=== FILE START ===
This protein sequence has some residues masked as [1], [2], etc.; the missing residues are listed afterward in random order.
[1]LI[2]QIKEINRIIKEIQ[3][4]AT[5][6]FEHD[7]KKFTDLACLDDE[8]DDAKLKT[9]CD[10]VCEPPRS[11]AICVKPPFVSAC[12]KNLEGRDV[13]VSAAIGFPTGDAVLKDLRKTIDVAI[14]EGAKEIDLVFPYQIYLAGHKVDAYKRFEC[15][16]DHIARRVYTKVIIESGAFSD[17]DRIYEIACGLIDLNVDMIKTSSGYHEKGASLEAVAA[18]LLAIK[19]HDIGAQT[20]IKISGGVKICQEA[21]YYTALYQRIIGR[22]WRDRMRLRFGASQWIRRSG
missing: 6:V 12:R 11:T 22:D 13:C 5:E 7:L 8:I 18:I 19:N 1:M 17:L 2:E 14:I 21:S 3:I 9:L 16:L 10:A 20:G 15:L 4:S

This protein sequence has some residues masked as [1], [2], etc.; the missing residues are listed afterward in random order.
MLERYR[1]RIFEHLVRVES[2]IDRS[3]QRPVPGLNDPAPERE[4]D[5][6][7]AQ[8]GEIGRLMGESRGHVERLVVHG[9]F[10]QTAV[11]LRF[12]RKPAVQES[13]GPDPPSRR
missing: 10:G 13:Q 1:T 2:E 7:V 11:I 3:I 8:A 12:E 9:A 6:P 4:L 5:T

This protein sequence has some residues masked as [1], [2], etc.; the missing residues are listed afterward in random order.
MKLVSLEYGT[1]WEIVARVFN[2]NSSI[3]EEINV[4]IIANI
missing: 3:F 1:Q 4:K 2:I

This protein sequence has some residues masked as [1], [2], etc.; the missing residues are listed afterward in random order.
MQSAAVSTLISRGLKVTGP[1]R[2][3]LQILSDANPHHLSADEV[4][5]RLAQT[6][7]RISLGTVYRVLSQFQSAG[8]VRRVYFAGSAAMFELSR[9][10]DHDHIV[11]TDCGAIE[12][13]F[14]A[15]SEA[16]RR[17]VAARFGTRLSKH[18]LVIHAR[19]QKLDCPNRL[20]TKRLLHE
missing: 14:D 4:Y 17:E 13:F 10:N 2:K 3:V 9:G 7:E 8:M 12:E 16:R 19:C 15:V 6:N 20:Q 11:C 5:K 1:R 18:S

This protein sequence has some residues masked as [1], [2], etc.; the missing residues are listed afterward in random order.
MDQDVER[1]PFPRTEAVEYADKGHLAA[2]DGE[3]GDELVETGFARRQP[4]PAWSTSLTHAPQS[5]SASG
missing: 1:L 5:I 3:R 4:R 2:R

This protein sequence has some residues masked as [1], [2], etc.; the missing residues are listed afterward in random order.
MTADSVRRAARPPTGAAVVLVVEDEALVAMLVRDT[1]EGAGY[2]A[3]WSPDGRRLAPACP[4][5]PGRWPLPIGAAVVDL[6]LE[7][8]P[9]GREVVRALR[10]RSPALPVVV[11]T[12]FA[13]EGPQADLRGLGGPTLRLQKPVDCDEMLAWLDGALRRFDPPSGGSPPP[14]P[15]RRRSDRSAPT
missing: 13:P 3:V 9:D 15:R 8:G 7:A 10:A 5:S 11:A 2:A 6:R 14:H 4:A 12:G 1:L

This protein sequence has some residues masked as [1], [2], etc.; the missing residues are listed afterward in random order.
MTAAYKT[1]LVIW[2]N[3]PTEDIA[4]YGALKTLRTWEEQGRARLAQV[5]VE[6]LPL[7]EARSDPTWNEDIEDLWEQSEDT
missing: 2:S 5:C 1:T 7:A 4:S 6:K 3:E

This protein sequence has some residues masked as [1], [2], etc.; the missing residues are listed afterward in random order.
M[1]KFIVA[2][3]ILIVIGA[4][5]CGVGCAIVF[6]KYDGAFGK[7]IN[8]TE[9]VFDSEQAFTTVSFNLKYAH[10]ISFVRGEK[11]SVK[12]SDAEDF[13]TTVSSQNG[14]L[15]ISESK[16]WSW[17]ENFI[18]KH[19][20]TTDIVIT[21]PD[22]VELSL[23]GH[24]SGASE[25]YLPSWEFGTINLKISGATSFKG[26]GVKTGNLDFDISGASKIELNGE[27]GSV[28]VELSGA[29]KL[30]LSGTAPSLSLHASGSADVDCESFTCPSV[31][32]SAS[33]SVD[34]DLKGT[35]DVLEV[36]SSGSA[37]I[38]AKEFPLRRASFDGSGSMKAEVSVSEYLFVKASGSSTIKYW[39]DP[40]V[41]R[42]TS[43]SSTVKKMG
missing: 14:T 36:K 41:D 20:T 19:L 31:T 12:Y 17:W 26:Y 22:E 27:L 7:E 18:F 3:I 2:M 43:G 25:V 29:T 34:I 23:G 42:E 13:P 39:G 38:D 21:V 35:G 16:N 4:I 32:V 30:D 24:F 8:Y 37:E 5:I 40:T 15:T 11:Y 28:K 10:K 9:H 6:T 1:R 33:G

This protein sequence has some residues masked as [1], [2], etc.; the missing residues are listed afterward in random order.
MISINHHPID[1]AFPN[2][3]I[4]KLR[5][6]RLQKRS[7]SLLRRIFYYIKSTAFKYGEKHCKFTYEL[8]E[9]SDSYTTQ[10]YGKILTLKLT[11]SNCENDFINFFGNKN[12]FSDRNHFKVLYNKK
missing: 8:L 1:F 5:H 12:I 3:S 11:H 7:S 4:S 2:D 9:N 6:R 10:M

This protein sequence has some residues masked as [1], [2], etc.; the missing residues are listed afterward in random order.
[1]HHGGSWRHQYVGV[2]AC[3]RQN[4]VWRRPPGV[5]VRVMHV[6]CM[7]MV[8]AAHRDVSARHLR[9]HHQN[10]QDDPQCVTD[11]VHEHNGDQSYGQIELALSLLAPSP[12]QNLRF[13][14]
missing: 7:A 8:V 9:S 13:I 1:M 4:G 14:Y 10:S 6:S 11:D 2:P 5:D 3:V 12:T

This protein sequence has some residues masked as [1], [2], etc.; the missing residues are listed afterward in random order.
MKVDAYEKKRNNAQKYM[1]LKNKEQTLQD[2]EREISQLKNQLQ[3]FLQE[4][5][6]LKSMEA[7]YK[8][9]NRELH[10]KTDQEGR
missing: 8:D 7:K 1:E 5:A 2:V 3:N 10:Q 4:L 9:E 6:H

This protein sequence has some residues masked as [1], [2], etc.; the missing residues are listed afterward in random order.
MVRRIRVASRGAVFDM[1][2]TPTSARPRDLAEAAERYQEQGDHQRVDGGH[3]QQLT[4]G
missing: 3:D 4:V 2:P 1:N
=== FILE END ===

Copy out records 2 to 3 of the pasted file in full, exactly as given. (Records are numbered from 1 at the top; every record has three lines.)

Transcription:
This protein sequence has some residues masked as [1], [2], etc.; the missing residues are listed afterward in random order.
MLERYR[1]RIFEHLVRVES[2]IDRS[3]QRPVPGLNDPAPERE[4]D[5][6][7]AQ[8]GEIGRLMGESRGHVERLVVHG[9]F[10]QTAV[11]LRF[12]RKPAVQES[13]GPDPPSRR
missing: 10:G 13:Q 1:T 2:E 7:V 11:I 3:I 8:A 12:E 9:A 6:P 4:L 5:T

This protein sequence has some residues masked as [1], [2], etc.; the missing residues are listed afterward in random order.
MKLVSLEYGT[1]WEIVARVFN[2]NSSI[3]EEINV[4]IIANI
missing: 3:F 1:Q 4:K 2:I